Donald Trump, Charles Manson, and the Importance of Basic Fairness

Following the belated death of Charles Manson, Newsweek published an article comparing the rhetorical style of the late cult leader and murderer to that of the current American president. Based primarily on the opinion of psychoanalyst Mark Smaller, the Newsweek piece notes similarities in how both Manson and Trump were “able to speak in a way that engaged those who felt marginalized or alienated.” Per Smaller, “Our current president speaks in an emotional or affective way to large numbers of people in our country who feel a kind of alienation or disconnection from the government.” Meanwhile, “cult followers … are so seduced by feelings of acceptance and understanding that they accept their leaders’ ideologies regardless of how destructive or dangerous they may be.”

Evaluations of Trump’s communication style are nothing new. Evan Puschak, more commonly known as the Nerdwriter, has done at least two video essays on the topic. One focuses on how Trump answers questions, using an example from an interview with Jimmy Kimmel in the wake of the San Bernardino shooting, while the other takes a look at how he composes tweets. Studies have shown that Trump communicates on a fourth-grade level, using disproportionately simple, monosyllabic language, a “volley of jabs” as Puschak puts it, and ending his sentences with strong, punchy words. Likewise, Trump charges his tweets with emotion by taking advantage of the fact that we perceive Tweets (and texts and other screen-oriented communication) to be more akin to speech than to writing. “Where his opponents and other politicians write through Twitter, Trump speaks through it,” says Puschak. “Instead of asking us to read, he forces us to hear.”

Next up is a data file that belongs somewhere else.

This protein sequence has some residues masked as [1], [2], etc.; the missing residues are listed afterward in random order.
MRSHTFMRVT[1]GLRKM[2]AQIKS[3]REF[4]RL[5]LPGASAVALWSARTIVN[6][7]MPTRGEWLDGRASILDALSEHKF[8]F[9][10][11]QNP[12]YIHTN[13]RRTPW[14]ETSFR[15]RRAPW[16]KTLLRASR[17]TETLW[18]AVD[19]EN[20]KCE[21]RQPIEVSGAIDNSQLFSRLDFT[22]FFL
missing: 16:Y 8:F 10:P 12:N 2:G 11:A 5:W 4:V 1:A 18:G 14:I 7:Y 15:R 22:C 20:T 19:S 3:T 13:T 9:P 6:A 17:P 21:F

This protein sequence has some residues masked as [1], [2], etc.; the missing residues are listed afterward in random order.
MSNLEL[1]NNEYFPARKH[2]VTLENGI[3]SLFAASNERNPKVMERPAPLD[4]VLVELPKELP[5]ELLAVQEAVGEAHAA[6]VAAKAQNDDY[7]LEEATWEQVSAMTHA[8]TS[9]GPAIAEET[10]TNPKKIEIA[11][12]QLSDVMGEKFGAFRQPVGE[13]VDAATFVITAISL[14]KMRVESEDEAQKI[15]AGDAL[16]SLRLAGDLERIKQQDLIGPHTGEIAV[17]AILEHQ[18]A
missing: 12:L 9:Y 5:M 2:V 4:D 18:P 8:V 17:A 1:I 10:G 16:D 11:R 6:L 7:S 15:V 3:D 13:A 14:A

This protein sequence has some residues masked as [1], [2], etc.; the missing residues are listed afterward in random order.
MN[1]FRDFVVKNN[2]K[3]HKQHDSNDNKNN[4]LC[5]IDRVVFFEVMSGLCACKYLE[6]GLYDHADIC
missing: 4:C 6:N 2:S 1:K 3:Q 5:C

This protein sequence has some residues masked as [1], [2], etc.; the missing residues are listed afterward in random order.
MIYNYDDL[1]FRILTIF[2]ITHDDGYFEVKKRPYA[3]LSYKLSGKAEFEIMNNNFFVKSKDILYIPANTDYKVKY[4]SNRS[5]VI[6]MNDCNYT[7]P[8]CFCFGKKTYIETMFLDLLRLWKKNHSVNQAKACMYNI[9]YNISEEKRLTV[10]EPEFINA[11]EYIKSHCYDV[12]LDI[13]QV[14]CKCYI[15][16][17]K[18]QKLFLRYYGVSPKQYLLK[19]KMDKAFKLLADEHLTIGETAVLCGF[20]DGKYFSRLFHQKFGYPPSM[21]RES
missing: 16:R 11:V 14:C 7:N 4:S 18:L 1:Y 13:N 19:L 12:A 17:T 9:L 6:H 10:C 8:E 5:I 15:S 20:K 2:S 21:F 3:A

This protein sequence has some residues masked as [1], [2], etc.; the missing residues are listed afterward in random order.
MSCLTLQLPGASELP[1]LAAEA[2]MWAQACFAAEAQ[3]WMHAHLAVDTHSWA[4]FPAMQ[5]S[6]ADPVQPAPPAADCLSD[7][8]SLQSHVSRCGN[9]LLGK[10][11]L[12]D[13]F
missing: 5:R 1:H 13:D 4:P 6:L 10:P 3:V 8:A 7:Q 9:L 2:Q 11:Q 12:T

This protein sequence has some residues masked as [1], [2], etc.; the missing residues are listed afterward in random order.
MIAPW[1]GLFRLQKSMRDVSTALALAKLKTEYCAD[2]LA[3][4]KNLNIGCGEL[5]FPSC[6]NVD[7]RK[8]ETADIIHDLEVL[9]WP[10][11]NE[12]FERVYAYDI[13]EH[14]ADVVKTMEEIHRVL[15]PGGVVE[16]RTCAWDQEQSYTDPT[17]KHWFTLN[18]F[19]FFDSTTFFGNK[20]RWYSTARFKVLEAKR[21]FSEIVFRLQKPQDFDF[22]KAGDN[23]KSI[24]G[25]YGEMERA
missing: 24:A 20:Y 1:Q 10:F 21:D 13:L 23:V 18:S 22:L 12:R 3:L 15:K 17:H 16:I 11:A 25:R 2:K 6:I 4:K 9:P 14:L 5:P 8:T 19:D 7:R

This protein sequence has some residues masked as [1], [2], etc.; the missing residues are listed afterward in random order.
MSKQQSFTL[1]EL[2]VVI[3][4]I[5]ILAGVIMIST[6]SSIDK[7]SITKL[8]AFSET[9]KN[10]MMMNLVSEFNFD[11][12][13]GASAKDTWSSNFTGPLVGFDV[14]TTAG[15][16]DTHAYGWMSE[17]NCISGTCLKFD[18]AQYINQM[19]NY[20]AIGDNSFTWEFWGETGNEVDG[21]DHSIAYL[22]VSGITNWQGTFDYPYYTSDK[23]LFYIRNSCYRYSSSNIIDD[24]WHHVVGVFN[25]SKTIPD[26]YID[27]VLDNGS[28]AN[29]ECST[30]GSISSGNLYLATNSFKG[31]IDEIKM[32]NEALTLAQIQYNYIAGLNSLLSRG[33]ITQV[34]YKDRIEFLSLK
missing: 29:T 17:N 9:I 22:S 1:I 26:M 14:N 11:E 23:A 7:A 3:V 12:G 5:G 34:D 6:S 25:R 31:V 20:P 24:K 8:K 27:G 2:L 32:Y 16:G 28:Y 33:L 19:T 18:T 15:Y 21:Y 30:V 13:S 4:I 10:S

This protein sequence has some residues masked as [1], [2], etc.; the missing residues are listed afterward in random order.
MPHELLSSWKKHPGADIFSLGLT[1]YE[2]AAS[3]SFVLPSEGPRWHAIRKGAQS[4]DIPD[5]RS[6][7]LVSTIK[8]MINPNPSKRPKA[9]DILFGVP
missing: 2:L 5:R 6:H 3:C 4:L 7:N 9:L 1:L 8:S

While one might draw similar ideas from the Newsweek piece and the Nerdwriter videos, one is left with the feeling that putting Manson and Trump side by side was a little bit fanciful. While Newsweek does take pains to note that they are not trying to draw a direct comparison between Trump and Manson — “Smaller is clear that he does not believe President Donald Trump is similar to the convicted killer, or that their followers have any shared beliefs or characteristics” — it’s reasonable to wonder if such bases covering is a little bit disingenuous. It’s perfectly valid, I think, to draw comparisons to the way different leaders might use language to apprehend the devotion of impressionable minds; it’s also perfectly valid to point out that such comparisons could be made without such objectionable insinuations. Newsweek might not have been trying to say that Charles Manson and Donald Trump are similar in other ways, but they certainly didn’t seem to mind if we came away with that idea on our own.

These comparisons may be true while not being fair. If this example doesn’t strike you as particularly egregious, ask yourself what your reaction would be if Fox News compared Obama to Hitler because they both love dogs or if Breitbart likened Hilary Clinton to the serial killer Ted Bundy because they were both in favor of suicide prevention.

In the age of Internet memes, political talk shows, and political propaganda television dressed up as educational comedy, fairness is a dying virtue. We increasingly prefer to anger ourselves over things other people don’t actually think than to actively engage with what they do. In “The Reason for God,” Tim Keller notes that if you can’t formulate your opponent’s argument in a way that he or she would agree with, you can’t actually claim that you disagree with them. At this point, few of us seem at all tainted by exposure to our opponents, much less the strongest form of their ideas. Those witches might have had us in mind when they chimed, “Fair is foul, and foul is fair: Hover through the fog and filthy air.”